Building Blocks for a Successful Website

Building blocks for a successful website

In a recent web-tip, we focused on identifying your customer and the solution that you give them. With the foundation laid, we want to start building the walls of your website – a website that your customers will love.

Today we’ll look at the key elements you need to consider as you’re planning your website – whether for the first time or for a refresh on your existing site. These items are important regardless if you’re going to build your own site, or if you’re working with a web guru on it. Pull out a notepad so you can follow along with the exercises.

Identify the objectives of your website

Do a Google search for terms in your industry, and look at how many search results are returned. At the very least, there are thousands of others who do just what you do. So, what makes you unique? Why should people buy from you instead of the next search result or the business down the road?

A big hint can be found where we ended last week’s tip, in talking about Carewords©. People will choose to buy from you over one of your competitors by the emotional connection you are able to build with them from their first “touch” of your business.

Exercise: What makes you unique?

The second part of identifying objectives is to answer WHY. Why do you want a website? You’ll want to brainstorm on this one, and use the “So What” exercise we shared in the last tip.

Exercise: Work to fill a page (one line per item) of WHY you want a website.

Design for your customer

If you’ve done your homework to this point, you know what will resonate with your customer. First impressions count! You have less than 5 seconds for someone to make the decision whether to stay on your site or leave.

If you’re in business, you’re a professional! Your website needs to project that professional image. Keep the site clean and neat. Your revenue will come from solid content, NOT flashy animations. And, need we say it? Proofread, spellcheck, proofread, spellcheck!


We’ve covered writing content in previous tips (How to properly structure your content and keeping the Search Engines in mind), so we’ll simply summarize:

  • Keep your sentences short.
  • Keep your paragraphs short.
  • Organize your content in an outline structure using subheadings.
  • Write your content focused on your customer (1st person, “you”) not company-focused.
  • Tell people what you want them to do with effective Call to Actions.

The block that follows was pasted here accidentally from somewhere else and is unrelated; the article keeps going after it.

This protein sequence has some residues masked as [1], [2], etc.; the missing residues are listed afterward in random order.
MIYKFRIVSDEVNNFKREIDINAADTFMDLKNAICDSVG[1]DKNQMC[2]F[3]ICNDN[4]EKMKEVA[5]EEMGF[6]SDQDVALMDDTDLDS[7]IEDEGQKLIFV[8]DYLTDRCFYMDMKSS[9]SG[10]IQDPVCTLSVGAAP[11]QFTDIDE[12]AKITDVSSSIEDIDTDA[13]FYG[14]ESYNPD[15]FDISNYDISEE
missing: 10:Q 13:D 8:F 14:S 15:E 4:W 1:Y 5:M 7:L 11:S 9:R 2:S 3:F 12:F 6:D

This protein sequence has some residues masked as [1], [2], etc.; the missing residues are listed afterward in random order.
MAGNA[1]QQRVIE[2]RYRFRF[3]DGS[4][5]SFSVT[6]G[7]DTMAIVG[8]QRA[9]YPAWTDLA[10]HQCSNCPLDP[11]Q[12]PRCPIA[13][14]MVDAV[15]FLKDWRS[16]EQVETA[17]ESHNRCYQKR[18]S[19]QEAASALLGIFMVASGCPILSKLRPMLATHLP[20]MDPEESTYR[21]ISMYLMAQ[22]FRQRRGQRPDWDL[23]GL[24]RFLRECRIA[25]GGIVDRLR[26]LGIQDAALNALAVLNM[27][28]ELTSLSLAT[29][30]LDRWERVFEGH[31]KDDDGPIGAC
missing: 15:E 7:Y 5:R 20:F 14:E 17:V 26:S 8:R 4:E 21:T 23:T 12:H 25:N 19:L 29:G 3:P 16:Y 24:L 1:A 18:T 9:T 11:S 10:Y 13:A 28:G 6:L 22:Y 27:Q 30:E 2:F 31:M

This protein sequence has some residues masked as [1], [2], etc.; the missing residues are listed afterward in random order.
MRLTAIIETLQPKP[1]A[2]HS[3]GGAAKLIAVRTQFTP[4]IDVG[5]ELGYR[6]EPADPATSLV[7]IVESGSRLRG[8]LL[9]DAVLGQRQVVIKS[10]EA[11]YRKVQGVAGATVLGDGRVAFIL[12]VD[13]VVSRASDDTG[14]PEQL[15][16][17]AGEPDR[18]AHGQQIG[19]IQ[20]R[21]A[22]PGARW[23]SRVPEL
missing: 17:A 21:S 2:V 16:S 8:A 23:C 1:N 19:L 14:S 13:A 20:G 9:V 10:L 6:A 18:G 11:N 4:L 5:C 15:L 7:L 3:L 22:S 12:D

Exercise: Review your content with the following 5 questions in mind:

  • Is it important to the customer?
  • Is it unique to the company, product, or service?
  • Is it a sustainable competitive advantage?
  • Is it memorable?
  • Is the advantage easy to prove?

Color Psychology

Here are some facts to consider:

  • 92.6 percent said that they put most importance on visual factors when purchasing products.
  • When asked to approximate the importance of color when buying products, 84.7 percent of the total respondents think that color accounts for more than half of the various factors important for choosing products.
  • Research reveals people make a subconscious judgment about a person, environment, or product within 90 seconds of initial viewing and that between 62% and 90% of that assessment is based on color alone.

So, whether you sell products or services, the colors you use on your website are very important. In a previous web tip, we provided an in-depth look at “color and your website”. If you’re new to our tips, take a browse through the tip before completing the following exercise.

Exercise: In light of how people psychologically react to color, look at your website. Does it reflect the message you want people to get at first glance – before they have a chance to read anything?

User Flow map

Identify your site needs

We touched on identifying your site needs in our previous tip, but let’s take a deeper dive and consider the following (which is a summary of what we’ve covered in the last couple of tips):

  • What are the tasks your customers want to accomplish?
  • What pages do you need in order for them to be successful?
    These pages should be your core “funnel”. They must have this information in order to become your customer.
  • What secondary pages do you need?
    The About Us page is an example of a secondary page. If people like the way that you are solving their problem online, they don’t care who you are.

Every page on your website that requires action should answer the following three questions:

  • What action is required?
  • Who must take that action?
  • What information does your visitor need to take the required action?
Exercise: Create a sitemap based on the needs you identified above. This is a simple visualization of the flow of your main funnel and supporting pages. Most likely you already have a website, so do this exercise first, then look at the structure of your site and make sure what you have matches.


Your Online Partner… for Success

Would you like to have someone with experience help with a review of the results of your exercises? Reach out – and schedule a free 30-minute session with Christy.

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